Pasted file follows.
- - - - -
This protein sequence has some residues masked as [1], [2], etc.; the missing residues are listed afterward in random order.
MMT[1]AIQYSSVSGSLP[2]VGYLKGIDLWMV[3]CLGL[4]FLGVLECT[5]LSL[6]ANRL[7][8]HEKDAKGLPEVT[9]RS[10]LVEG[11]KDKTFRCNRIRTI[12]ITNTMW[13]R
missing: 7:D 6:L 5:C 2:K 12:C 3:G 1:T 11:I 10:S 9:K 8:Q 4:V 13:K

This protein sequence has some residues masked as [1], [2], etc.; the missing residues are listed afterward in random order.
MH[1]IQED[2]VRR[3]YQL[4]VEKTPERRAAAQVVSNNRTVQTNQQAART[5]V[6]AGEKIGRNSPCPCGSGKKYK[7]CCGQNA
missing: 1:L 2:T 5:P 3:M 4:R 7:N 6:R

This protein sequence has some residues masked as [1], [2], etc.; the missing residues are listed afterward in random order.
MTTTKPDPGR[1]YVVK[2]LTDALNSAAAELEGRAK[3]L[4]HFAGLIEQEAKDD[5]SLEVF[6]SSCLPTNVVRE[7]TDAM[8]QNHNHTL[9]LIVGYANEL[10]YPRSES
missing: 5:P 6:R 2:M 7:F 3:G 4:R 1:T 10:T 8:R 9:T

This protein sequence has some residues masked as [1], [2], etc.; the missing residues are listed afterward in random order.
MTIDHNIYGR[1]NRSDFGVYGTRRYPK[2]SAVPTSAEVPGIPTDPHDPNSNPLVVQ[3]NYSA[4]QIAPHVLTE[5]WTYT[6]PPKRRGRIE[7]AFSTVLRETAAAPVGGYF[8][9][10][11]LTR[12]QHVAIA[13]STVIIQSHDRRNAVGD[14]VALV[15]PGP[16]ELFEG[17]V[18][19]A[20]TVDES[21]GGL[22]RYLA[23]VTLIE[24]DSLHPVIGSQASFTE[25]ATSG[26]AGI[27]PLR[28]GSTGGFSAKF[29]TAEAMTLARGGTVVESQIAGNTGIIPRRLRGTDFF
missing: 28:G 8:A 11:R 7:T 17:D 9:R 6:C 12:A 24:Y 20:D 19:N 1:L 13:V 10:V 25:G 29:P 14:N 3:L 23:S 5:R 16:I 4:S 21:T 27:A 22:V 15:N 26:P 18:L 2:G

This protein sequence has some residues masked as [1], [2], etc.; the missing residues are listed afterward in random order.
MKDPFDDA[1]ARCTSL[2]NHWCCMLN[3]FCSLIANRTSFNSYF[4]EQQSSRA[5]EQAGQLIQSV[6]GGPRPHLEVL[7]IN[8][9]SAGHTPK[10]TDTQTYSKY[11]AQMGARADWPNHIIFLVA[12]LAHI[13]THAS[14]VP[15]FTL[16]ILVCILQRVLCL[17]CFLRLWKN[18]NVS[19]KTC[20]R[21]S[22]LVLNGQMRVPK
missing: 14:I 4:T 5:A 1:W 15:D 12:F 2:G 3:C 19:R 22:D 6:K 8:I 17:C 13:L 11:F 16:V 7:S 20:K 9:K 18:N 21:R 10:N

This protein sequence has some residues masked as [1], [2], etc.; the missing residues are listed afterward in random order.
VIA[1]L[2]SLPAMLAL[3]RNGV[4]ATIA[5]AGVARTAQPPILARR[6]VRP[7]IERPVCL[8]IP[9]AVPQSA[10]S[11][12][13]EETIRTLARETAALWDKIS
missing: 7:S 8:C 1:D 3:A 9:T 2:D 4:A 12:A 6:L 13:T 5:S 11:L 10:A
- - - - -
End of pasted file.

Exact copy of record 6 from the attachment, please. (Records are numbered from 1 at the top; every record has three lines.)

This protein sequence has some residues masked as [1], [2], etc.; the missing residues are listed afterward in random order.
VIA[1]L[2]SLPAMLAL[3]RNGV[4]ATIA[5]AGVARTAQPPILARR[6]VRP[7]IERPVCL[8]IP[9]AVPQSA[10]S[11][12][13]EETIRTLARETAALWDKIS
missing: 7:S 8:C 1:D 3:A 9:T 2:D 4:A 12:A 6:L 13:T 5:S 11:L 10:A